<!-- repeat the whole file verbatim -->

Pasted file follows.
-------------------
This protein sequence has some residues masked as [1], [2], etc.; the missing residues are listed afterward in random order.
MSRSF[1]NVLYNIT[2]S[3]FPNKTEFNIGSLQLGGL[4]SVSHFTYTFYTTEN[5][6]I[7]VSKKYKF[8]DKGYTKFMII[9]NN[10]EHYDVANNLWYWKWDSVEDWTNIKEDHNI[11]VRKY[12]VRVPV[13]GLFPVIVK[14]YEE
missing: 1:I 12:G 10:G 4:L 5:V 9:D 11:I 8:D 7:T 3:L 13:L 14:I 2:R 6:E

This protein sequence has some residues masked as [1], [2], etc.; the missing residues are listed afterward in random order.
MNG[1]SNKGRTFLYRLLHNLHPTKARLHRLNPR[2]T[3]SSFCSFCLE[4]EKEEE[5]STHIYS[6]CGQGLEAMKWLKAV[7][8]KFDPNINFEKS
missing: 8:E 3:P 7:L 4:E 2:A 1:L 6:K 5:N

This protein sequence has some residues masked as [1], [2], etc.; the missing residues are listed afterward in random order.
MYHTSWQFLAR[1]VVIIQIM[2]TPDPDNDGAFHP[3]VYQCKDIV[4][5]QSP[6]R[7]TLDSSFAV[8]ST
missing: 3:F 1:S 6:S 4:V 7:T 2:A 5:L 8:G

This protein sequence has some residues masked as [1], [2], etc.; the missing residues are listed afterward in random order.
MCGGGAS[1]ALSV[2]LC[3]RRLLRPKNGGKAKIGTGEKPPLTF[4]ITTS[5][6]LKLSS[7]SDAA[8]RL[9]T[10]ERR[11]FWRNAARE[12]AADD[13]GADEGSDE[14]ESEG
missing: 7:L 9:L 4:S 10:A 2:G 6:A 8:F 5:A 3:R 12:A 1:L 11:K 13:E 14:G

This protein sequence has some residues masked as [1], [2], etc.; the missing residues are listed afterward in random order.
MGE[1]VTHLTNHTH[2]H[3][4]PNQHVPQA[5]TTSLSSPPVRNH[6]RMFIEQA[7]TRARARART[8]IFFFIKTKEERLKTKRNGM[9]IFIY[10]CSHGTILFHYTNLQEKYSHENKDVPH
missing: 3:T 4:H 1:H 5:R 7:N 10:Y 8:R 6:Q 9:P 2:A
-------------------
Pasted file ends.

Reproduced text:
This protein sequence has some residues masked as [1], [2], etc.; the missing residues are listed afterward in random order.
MSRSF[1]NVLYNIT[2]S[3]FPNKTEFNIGSLQLGGL[4]SVSHFTYTFYTTEN[5][6]I[7]VSKKYKF[8]DKGYTKFMII[9]NN[10]EHYDVANNLWYWKWDSVEDWTNIKEDHNI[11]VRKY[12]VRVPV[13]GLFPVIVK[14]YEE
missing: 1:I 12:G 10:G 4:L 5:V 9:D 11:I 8:D 7:T 3:L 13:L 14:I 2:R 6:E

This protein sequence has some residues masked as [1], [2], etc.; the missing residues are listed afterward in random order.
MNG[1]SNKGRTFLYRLLHNLHPTKARLHRLNPR[2]T[3]SSFCSFCLE[4]EKEEE[5]STHIYS[6]CGQGLEAMKWLKAV[7][8]KFDPNINFEKS
missing: 8:E 3:P 7:L 4:E 2:A 1:L 6:K 5:N

This protein sequence has some residues masked as [1], [2], etc.; the missing residues are listed afterward in random order.
MYHTSWQFLAR[1]VVIIQIM[2]TPDPDNDGAFHP[3]VYQCKDIV[4][5]QSP[6]R[7]TLDSSFAV[8]ST
missing: 3:F 1:S 6:S 4:V 7:T 2:A 5:L 8:G

This protein sequence has some residues masked as [1], [2], etc.; the missing residues are listed afterward in random order.
MCGGGAS[1]ALSV[2]LC[3]RRLLRPKNGGKAKIGTGEKPPLTF[4]ITTS[5][6]LKLSS[7]SDAA[8]RL[9]T[10]ERR[11]FWRNAARE[12]AADD[13]GADEGSDE[14]ESEG
missing: 7:L 9:L 4:S 10:A 2:G 6:A 8:F 5:A 3:R 12:A 1:L 11:K 13:E 14:G

This protein sequence has some residues masked as [1], [2], etc.; the missing residues are listed afterward in random order.
MGE[1]VTHLTNHTH[2]H[3][4]PNQHVPQA[5]TTSLSSPPVRNH[6]RMFIEQA[7]TRARARART[8]IFFFIKTKEERLKTKRNGM[9]IFIY[10]CSHGTILFHYTNLQEKYSHENKDVPH
missing: 3:T 4:H 1:H 5:R 7:N 10:Y 8:R 6:Q 9:P 2:A